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Louisiana's college admissions standards toughened by board

4 years 3 months 3 days ago Wednesday, February 19 2020 Feb 19, 2020 February 19, 2020 9:06 PM February 19, 2020 in News
Source: WBRZ

BATON ROUGE, La. (AP) — A month after delaying a decision, Louisiana’s higher education policy-making board voted Wednesday to bolster its minimum admission standards for public universities by adding the threat of financial penalties for campuses that disobey the requirements.

The Board of Regents approved the adjustments to the state’s existing, 15-year-old admissions standards without objection, after weeks of behind-the-scenes negotiations to get board members comfortable with the changes.

Most of the rewrites were modest. But the penalty provisions represent the first real effort to force compliance with the policy. The board has never penalized schools for not complying with admissions criteria.

Still, financial penalties won’t be automatic for campuses that violate the admissions criteria, and the threat of reduced funding doesn’t come unless a school has breached the policy for two consecutive years. The Board of Regents, which divvies up most state financing for public college campuses through its funding formula, would have vote to strip some dollars from a school.

“Today’s policy improvements retain the Regents’ steadfast commitment to have students admitted where they can be most successful,” Commissioner of Higher Education Kim Hunter Reed said in a statement after the vote.

Reed and her staff spent months working on the adjustments to the minimum admissions standards after LSU sparked criticism for breaching the requirements and granting more exceptions than allowed.

When the changes came up in January for review, regents members postponed a decision, saying they wanted more time to comb through the suggested tweaks and hear from Louisiana’s public university system leaders. By Wednesday, members appeared comfortable after adding language that spelled out a regents vote would be required to penalize an institution. LSU said it supported the admissions policy changes.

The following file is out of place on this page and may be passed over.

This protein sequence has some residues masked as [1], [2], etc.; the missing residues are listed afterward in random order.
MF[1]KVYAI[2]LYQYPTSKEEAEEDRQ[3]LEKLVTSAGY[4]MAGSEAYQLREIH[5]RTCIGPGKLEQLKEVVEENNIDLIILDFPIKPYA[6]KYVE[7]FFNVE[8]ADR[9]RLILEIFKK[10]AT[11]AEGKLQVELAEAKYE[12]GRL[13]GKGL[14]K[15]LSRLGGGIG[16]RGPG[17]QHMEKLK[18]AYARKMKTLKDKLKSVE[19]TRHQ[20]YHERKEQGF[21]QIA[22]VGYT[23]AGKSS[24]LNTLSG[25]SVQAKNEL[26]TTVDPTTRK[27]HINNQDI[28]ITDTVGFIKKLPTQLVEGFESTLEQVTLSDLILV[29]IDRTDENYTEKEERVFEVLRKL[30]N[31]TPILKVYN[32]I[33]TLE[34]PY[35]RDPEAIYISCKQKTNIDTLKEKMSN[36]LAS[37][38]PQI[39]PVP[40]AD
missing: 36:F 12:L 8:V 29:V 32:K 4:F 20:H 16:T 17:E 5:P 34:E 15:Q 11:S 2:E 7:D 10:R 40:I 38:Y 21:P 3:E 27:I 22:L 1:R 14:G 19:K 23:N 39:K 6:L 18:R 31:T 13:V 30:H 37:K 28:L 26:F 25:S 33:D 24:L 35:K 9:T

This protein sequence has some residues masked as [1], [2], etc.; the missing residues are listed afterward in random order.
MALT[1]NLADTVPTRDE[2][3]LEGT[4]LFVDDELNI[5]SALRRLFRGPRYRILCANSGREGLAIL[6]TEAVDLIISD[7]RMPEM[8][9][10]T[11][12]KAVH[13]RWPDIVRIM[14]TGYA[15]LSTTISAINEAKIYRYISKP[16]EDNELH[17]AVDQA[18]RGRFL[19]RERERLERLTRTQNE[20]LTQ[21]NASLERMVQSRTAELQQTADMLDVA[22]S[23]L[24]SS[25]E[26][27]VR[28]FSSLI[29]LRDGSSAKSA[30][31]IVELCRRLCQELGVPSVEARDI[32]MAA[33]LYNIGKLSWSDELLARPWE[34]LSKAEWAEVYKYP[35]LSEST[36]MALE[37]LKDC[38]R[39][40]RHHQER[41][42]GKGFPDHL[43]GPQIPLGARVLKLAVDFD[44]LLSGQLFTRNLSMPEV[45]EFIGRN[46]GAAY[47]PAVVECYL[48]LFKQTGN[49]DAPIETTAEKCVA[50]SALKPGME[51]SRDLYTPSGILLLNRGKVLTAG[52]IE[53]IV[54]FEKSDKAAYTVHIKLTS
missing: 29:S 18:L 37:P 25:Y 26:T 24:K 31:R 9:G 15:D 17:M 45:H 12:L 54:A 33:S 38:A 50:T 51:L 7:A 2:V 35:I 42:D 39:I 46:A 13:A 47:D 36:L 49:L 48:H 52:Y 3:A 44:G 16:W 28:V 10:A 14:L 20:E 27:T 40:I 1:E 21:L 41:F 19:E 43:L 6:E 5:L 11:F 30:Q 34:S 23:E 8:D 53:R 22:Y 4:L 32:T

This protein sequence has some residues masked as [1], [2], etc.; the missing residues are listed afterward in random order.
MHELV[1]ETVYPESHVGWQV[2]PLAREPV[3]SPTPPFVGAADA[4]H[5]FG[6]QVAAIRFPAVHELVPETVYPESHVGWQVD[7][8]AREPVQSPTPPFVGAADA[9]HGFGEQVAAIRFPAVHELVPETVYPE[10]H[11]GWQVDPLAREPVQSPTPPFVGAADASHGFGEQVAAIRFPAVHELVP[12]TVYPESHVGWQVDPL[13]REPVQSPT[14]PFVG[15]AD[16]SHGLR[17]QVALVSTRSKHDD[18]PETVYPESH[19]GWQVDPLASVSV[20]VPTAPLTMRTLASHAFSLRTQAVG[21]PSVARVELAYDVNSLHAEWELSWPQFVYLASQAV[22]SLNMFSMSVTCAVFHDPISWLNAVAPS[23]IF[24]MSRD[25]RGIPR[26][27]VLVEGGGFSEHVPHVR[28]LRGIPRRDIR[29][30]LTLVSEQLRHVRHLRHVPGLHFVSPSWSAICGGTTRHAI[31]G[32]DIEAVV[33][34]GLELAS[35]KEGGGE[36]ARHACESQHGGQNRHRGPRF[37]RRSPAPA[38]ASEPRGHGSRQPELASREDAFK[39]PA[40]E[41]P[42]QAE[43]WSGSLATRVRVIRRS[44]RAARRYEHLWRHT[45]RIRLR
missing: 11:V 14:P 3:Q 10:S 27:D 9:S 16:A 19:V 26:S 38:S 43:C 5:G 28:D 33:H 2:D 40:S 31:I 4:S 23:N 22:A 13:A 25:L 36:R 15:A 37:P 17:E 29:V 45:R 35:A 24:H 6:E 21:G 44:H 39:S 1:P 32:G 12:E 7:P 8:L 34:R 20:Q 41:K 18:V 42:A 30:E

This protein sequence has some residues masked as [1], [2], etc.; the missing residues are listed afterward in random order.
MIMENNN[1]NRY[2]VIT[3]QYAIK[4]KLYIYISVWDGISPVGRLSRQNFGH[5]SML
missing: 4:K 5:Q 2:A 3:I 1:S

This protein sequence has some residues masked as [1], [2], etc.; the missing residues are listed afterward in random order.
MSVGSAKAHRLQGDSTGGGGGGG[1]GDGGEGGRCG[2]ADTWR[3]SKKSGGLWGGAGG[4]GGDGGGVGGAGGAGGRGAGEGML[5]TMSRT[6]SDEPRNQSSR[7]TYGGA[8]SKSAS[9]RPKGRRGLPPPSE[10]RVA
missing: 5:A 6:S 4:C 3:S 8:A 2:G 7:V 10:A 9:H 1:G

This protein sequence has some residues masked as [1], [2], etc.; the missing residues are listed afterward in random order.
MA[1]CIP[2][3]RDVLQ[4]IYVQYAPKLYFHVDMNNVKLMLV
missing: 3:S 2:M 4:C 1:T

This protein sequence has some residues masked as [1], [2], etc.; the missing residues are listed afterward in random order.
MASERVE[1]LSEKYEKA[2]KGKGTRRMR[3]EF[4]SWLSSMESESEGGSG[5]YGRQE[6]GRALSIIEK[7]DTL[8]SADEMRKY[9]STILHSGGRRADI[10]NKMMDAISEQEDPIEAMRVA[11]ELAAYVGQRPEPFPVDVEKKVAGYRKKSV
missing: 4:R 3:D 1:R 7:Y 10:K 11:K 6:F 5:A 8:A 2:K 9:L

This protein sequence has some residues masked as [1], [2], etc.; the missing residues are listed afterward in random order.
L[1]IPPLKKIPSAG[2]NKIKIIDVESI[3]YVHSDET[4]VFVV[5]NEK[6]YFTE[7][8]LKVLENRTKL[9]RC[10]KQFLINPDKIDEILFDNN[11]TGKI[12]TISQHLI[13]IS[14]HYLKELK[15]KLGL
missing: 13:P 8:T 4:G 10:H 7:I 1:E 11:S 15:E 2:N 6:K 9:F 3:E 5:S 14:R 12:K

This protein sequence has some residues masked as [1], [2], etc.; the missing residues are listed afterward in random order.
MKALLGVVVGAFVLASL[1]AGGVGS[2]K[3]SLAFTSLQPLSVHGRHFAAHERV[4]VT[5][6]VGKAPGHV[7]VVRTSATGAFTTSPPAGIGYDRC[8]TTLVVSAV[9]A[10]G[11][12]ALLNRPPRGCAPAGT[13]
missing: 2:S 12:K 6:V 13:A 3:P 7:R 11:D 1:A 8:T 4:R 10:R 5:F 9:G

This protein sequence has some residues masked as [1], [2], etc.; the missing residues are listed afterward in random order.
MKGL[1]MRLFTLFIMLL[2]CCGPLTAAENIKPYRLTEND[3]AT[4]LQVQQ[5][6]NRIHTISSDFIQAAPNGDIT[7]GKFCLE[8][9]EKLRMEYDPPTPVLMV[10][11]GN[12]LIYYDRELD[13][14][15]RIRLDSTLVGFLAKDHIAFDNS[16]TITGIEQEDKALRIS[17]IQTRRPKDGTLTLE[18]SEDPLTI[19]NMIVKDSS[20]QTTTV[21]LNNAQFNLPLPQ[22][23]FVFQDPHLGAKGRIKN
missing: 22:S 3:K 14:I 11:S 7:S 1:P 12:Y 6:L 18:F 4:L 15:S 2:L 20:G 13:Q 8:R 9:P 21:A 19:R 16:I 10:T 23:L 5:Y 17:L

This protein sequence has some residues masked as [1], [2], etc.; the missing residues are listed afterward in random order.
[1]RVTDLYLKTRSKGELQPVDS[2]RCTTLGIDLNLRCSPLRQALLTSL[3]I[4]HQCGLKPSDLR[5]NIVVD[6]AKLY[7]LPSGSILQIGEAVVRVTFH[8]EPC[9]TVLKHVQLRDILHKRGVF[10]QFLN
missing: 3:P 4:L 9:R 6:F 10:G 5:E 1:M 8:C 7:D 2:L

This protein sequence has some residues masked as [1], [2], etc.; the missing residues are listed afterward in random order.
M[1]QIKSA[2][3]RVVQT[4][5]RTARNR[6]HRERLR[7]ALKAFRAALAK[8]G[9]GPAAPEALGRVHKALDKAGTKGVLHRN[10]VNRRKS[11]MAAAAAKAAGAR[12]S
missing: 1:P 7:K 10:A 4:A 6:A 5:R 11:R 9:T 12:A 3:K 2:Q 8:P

Louisiana’s public two-year community colleges are open admission. But the Board of Regents first started requiring admissions standards for public four-year universities in 2005, mandating that freshmen meet certain grade point averages, college entrance exam scores or other benchmarks.

The standards — and the percentage of exceptions allowed — vary depending on the type of campus, with LSU’s main campus in Baton Rouge having the toughest admissions requirements.

Under the requirements, LSU’s incoming freshmen must have a 3.0 high school GPA or a 25 ACT college entrance exam score, with up to 4% of the enrolling class allowed exceptions. Those provisions remain unchanged in the updated standards, along with the basic admissions criteria that have existed for years for other campuses.

But the rewritten admissions policy specifically allows for cuts to financing for campuses that repeatedly breach the exceptions limit, as the board “deems appropriate.” The rewritten policy declares that “penalties will be graduated in accordance with the degree, repetition and/or systemic nature of the violation,” as determined by the board.

Other changes include new exceptions for non-resident students and certain other students, along with detailed auditing and reporting procedures.

Renewed debate over the standards stemmed from LSU’s decision to rework its own admissions approach for first-time students in the fall 2018 semester. The university’s main campus in Baton Rouge has lessened reliance on standardized test scores and grade point averages, arguing that followed the approach at 80% of the nation’s flagship universities.

In doing so, LSU exceeded the number of exceptions allowed to the admissions standards — drawing criticism that it was diminishing the school’s reputation.

Amid the criticism, then-LSU President F. King Alexander questioned the regents’ ability to penalize his school for violating the admissions standards. Reed disagreed, citing the board’s constitutional authority. Alexander’s comments drew rebuke from Gov. John Bel Edwards.

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